Breast cancer in young women is an unpredictable, tricky thing, and I hope that the “big chemo guns” did their job in keeping it at bay for a very long, long time -- hopefully forever. I am glad that targeted treatment and knowledge of the disease have come such a long way in the last 10 years; I feel very fortunate for the treatment options and medical and personal care that I received at Dana Farber and Winchester Hospital’s Breast Care Center and various independent practitioners. I just had a six-month checkup at Dana Farber, and so far, so good! J

I was THRILLED to become the recipient of a Susan’s Retreat! It couldn’t have come at a better time. My boyfriend and I had been saying “we gotta get away” for some time, but with all the extra financial burdens that cancer brings, our work schedules, my chemo schedule, etc. etc., we felt there was no way to get away until sometime in the next year. So to be offered a FREE weekend getaway with all the meals included AND a massage AND a whirlpool bath, fireplace, cozy room, etc. – WOW!!!! We were both so excited to go, and I was so grateful to Lana at The Healing Garden for referring me to you. I was actually all choked up about it every time I thought about it before the trip, because it was such a nice thing that was being done for us. And I have to say that everyone we told about it – friends, family, co-workers – were so happy for us – they truly shared the joy that we did.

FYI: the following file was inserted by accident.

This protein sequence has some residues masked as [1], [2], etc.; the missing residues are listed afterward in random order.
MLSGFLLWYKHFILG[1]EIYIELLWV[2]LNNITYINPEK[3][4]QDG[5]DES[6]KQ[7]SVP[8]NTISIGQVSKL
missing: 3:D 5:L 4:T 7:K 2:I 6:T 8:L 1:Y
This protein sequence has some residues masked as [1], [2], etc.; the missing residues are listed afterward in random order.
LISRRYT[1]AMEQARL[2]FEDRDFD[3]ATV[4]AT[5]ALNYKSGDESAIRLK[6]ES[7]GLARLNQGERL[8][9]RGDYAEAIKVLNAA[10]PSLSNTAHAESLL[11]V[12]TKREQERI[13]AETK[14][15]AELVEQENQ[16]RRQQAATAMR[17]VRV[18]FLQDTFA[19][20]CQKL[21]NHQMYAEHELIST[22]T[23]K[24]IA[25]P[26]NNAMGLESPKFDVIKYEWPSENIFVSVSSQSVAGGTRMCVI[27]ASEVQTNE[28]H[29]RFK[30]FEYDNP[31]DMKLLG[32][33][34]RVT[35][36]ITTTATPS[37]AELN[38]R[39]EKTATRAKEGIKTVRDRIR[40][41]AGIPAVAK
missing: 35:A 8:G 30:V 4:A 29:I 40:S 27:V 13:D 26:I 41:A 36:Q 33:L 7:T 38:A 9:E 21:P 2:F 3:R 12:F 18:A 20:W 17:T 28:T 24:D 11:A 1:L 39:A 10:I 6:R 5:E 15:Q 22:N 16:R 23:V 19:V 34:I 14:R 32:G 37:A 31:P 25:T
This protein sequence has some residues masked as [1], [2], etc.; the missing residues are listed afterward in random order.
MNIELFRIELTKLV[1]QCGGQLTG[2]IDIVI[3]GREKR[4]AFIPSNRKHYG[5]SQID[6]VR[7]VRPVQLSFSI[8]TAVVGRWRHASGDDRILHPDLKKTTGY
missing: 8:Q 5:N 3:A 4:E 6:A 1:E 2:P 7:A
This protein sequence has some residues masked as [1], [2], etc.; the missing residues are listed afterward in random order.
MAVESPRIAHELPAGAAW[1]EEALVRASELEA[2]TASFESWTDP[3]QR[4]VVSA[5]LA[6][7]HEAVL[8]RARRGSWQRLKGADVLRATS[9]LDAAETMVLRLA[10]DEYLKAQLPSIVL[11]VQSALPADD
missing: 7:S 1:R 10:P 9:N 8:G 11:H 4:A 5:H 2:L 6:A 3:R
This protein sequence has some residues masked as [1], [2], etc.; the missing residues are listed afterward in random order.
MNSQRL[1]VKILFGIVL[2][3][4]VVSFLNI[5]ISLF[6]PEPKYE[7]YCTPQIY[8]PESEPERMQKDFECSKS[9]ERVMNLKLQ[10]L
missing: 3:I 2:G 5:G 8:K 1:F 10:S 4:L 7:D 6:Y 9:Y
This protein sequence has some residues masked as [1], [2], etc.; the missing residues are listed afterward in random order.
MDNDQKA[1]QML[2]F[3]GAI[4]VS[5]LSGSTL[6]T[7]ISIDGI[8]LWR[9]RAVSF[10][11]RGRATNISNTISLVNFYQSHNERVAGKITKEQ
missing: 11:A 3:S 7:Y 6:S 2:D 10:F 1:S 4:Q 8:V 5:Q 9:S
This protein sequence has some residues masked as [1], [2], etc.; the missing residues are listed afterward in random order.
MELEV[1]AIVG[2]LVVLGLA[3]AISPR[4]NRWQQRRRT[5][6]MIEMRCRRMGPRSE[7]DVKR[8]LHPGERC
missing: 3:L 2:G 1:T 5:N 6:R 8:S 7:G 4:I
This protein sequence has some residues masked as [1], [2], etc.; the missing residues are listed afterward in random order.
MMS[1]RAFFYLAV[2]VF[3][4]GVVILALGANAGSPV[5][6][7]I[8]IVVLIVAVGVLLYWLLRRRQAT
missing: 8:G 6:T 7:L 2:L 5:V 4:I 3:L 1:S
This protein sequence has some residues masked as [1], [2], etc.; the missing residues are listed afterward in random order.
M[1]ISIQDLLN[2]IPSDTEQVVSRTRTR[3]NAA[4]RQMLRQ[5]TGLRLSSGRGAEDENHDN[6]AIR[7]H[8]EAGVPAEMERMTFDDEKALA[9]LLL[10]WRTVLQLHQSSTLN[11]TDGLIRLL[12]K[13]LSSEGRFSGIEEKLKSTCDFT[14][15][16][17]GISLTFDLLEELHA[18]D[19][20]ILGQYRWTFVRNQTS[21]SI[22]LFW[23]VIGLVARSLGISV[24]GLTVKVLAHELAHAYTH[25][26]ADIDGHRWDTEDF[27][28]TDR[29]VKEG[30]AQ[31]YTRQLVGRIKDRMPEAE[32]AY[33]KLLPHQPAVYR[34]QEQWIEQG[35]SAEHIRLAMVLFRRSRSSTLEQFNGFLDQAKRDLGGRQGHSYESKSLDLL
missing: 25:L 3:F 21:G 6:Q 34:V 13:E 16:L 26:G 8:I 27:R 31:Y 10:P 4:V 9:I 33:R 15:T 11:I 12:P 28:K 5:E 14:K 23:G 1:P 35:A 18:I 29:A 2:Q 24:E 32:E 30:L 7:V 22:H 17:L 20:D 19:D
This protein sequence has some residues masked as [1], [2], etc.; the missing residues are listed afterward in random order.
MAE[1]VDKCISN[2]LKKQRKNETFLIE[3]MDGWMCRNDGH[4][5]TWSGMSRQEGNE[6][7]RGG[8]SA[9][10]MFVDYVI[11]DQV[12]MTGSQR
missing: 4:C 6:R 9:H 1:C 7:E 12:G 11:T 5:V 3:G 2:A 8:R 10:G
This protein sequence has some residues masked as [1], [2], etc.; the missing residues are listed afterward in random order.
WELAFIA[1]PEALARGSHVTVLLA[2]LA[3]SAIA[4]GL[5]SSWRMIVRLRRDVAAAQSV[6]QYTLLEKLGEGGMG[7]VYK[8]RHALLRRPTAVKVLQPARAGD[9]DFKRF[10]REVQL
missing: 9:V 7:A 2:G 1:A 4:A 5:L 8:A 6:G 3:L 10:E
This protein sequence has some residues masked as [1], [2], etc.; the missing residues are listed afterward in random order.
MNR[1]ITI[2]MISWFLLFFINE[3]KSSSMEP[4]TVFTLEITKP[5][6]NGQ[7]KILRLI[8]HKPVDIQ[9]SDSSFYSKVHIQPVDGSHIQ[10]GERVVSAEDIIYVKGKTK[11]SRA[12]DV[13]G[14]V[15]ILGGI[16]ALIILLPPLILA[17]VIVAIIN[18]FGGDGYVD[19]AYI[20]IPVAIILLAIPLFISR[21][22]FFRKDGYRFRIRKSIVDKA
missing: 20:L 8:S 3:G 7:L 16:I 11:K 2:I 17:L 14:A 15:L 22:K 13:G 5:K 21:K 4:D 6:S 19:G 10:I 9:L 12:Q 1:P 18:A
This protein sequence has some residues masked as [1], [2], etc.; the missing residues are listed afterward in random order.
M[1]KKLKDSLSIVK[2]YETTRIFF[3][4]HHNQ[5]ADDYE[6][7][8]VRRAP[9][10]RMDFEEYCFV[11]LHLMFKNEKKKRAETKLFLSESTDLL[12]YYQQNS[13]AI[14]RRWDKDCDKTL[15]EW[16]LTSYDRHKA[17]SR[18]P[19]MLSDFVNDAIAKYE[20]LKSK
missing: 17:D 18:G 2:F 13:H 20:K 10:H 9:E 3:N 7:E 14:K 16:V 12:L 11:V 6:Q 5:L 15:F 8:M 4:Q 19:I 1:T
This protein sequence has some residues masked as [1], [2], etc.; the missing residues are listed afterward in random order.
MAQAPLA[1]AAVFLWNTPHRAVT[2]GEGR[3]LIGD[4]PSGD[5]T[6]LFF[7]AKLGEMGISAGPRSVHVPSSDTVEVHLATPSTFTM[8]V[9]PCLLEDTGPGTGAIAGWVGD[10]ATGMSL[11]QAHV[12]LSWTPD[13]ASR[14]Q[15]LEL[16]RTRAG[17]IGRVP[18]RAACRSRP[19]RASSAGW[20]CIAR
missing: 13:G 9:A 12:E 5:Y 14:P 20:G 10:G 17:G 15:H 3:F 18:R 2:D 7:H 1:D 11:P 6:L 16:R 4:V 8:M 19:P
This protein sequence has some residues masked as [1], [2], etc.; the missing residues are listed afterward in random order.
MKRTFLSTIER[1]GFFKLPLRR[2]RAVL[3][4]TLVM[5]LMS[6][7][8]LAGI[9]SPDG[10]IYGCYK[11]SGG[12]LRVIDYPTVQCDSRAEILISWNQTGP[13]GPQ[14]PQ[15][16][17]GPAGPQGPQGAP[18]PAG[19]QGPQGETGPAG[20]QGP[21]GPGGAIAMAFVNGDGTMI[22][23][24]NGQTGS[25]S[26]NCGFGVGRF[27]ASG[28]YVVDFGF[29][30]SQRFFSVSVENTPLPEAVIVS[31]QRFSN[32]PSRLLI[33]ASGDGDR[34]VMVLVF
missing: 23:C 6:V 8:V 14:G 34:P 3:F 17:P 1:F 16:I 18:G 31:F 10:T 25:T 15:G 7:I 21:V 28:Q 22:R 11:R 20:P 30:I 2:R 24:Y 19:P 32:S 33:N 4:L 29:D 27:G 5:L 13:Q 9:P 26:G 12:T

Our stay was EXCELLENT – we loved it! The food was outstanding, and because the weather was pretty bad (rainstorm, high winds, etc.), we felt we were able to relax even more, rather than running around all day to all the tourist-y type sites. We saw places that we wanted to see – Gravestone Artwear, a very cool shop, and The Stonewall Kitchen store – yum! The massage was awesome – never had one before and we loved it – the Cliff House was an unbelievable location – beautiful, awesome spa offerings, and very professional. The food and the accommodations at the York Harbor Inn were excellent, beautiful – really top-notch. All-around, the getaway was outstanding, and we loved every bit of it, and we were so grateful to receive such a fine offering.